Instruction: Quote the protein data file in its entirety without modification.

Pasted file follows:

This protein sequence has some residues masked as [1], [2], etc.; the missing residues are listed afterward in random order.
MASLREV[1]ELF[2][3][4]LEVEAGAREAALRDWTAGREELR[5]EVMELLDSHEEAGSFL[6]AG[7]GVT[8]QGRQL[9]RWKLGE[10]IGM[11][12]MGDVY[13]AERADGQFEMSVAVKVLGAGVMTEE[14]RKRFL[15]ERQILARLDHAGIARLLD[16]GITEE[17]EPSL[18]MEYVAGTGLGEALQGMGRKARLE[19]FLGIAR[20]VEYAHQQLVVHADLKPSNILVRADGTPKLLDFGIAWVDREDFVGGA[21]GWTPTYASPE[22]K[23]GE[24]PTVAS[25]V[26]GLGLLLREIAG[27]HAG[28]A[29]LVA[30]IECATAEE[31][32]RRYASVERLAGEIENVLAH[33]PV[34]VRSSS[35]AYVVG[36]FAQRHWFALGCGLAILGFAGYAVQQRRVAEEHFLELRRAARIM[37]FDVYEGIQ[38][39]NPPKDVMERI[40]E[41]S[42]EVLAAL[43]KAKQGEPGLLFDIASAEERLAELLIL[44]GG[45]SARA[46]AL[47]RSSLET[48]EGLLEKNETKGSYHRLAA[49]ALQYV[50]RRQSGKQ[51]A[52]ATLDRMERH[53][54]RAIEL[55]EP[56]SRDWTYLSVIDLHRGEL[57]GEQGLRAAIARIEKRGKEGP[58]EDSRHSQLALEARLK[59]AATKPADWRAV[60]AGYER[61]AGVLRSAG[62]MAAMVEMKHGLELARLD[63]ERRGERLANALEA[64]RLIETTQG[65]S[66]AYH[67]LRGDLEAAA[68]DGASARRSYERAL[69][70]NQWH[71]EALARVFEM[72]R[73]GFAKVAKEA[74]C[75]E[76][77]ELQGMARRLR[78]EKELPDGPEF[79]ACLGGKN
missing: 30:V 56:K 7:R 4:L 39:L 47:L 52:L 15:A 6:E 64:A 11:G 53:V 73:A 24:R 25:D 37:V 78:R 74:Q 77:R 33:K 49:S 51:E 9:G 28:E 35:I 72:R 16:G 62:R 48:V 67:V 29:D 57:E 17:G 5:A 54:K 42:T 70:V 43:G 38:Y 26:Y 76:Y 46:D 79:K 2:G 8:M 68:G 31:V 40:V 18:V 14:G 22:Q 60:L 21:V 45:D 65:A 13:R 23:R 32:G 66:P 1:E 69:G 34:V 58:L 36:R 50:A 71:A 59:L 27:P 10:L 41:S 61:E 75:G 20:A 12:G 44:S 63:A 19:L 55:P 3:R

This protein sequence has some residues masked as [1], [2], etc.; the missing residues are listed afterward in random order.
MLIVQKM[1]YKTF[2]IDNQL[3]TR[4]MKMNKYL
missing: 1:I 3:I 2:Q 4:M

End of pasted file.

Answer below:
This protein sequence has some residues masked as [1], [2], etc.; the missing residues are listed afterward in random order.
MASLREV[1]ELF[2][3][4]LEVEAGAREAALRDWTAGREELR[5]EVMELLDSHEEAGSFL[6]AG[7]GVT[8]QGRQL[9]RWKLGE[10]IGM[11][12]MGDVY[13]AERADGQFEMSVAVKVLGAGVMTEE[14]RKRFL[15]ERQILARLDHAGIARLLD[16]GITEE[17]EPSL[18]MEYVAGTGLGEALQGMGRKARLE[19]FLGIAR[20]VEYAHQQLVVHADLKPSNILVRADGTPKLLDFGIAWVDREDFVGGA[21]GWTPTYASPE[22]K[23]GE[24]PTVAS[25]V[26]GLGLLLREIAG[27]HAG[28]A[29]LVA[30]IECATAEE[31][32]RRYASVERLAGEIENVLAH[33]PV[34]VRSSS[35]AYVVG[36]FAQRHWFALGCGLAILGFAGYAVQQRRVAEEHFLELRRAARIM[37]FDVYEGIQ[38][39]NPPKDVMERI[40]E[41]S[42]EVLAAL[43]KAKQGEPGLLFDIASAEERLAELLIL[44]GG[45]SARA[46]AL[47]RSSLET[48]EGLLEKNETKGSYHRLAA[49]ALQYV[50]RRQSGKQ[51]A[52]ATLDRMERH[53][54]RAIEL[55]EP[56]SRDWTYLSVIDLHRGEL[57]GEQGLRAAIARIEKRGKEGP[58]EDSRHSQLALEARLK[59]AATKPADWRAV[60]AGYER[61]AGVLRSAG[62]MAAMVEMKHGLELARLD[63]ERRGERLANALEA[64]RLIETTQG[65]S[66]AYH[67]LRGDLEAAA[68]DGASARRSYERAL[69][70]NQWH[71]EALARVFEM[72]R[73]GFAKVAKEA[74]C[75]E[76][77]ELQGMARRLR[78]EKELPDGPEF[79]ACLGGKN
missing: 30:V 56:K 7:R 4:L 39:L 47:L 52:L 15:A 6:E 64:A 11:G 53:V 73:A 24:R 25:D 37:V 78:R 74:Q 77:R 33:K 49:S 51:E 9:G 28:E 35:I 72:R 16:G 62:R 48:V 67:V 29:D 57:E 17:G 5:A 54:K 42:T 70:V 43:G 38:Y 26:Y 76:Y 46:D 79:K 2:G 8:M 68:G 31:V 40:V 18:V 14:G 22:Q 60:L 21:V 45:D 65:A 13:R 23:R 32:G 66:P 1:E 69:G 34:V 58:L 36:R 50:A 71:A 59:L 27:P 10:L 41:S 61:E 75:G 20:A 12:G 44:S 63:A 19:L 55:P 3:R

This protein sequence has some residues masked as [1], [2], etc.; the missing residues are listed afterward in random order.
MLIVQKM[1]YKTF[2]IDNQL[3]TR[4]MKMNKYL
missing: 1:I 3:I 2:Q 4:M